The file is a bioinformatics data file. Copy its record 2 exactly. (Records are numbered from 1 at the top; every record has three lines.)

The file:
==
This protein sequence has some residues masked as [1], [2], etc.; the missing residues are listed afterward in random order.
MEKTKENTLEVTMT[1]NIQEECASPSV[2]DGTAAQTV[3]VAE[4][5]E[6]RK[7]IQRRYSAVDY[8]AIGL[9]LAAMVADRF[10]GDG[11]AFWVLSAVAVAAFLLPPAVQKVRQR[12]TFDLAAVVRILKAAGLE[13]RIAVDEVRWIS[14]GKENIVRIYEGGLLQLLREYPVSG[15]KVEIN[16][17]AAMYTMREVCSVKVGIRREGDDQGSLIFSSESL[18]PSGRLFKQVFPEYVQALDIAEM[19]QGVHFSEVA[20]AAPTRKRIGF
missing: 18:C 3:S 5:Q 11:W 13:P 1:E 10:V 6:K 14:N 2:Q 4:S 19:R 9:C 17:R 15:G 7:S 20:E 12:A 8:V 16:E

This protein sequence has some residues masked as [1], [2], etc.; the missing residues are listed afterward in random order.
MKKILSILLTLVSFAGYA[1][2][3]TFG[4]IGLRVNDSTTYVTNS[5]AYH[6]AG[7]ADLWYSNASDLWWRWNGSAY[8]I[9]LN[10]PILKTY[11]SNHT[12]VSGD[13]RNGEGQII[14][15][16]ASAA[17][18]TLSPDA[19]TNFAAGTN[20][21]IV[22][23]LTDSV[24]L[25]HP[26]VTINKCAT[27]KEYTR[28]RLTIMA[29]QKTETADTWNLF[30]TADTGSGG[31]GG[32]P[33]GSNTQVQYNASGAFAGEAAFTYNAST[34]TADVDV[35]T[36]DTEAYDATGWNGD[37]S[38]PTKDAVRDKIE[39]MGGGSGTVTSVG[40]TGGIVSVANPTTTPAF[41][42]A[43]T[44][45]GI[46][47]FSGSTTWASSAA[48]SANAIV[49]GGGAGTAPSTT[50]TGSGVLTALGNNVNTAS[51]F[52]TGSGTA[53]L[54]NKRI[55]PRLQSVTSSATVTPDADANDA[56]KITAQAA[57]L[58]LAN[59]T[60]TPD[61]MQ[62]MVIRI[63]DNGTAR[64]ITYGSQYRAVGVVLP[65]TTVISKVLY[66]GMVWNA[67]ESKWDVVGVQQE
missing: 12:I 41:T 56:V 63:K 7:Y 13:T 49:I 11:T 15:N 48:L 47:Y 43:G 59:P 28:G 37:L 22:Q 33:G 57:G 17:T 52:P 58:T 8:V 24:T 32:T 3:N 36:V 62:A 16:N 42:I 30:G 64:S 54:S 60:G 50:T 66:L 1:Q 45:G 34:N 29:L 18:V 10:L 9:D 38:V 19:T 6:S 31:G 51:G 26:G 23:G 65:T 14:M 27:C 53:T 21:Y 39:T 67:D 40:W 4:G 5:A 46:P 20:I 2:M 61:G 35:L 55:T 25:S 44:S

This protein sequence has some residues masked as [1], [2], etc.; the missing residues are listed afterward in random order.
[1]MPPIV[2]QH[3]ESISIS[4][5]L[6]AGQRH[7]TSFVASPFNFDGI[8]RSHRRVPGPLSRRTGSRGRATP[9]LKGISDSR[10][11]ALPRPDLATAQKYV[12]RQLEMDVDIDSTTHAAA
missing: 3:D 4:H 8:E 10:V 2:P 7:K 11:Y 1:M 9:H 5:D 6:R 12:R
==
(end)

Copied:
This protein sequence has some residues masked as [1], [2], etc.; the missing residues are listed afterward in random order.
MKKILSILLTLVSFAGYA[1][2][3]TFG[4]IGLRVNDSTTYVTNS[5]AYH[6]AG[7]ADLWYSNASDLWWRWNGSAY[8]I[9]LN[10]PILKTY[11]SNHT[12]VSGD[13]RNGEGQII[14][15][16]ASAA[17][18]TLSPDA[19]TNFAAGTN[20][21]IV[22][23]LTDSV[24]L[25]HP[26]VTINKCAT[27]KEYTR[28]RLTIMA[29]QKTETADTWNLF[30]TADTGSGG[31]GG[32]P[33]GSNTQVQYNASGAFAGEAAFTYNAST[34]TADVDV[35]T[36]DTEAYDATGWNGD[37]S[38]PTKDAVRDKIE[39]MGGGSGTVTSVG[40]TGGIVSVANPTTTPAF[41][42]A[43]T[44][45]GI[46][47]FSGSTTWASSAA[48]SANAIV[49]GGGAGTAPSTT[50]TGSGVLTALGNNVNTAS[51]F[52]TGSGTA[53]L[54]NKRI[55]PRLQSVTSSATVTPDADANDA[56]KITAQAA[57]L[58]LAN[59]T[60]TPD[61]MQ[62]MVIRI[63]DNGTAR[64]ITYGSQYRAVGVVLP[65]TTVISKVLY[66]GMVWNA[67]ESKWDVVGVQQE
missing: 12:I 41:T 56:V 63:K 7:Y 13:T 49:I 11:T 15:N 48:L 47:Y 43:G 59:P 28:G 37:L 22:Q 33:G 57:G 17:T 52:P 58:T 8:V 24:T 32:T 3:N 36:V 62:A 16:N 42:I 30:G 64:S 54:S 60:G 50:T 66:L 1:Q 45:G 34:N 29:L 18:V 10:L 9:D 38:V 19:T 6:S 31:G 51:G 26:G 23:G 65:T 14:M 27:C 53:T 21:Y 39:T 67:D 40:W 4:G 5:A 46:P 20:I 2:M 61:G 35:L 55:T 25:S 44:S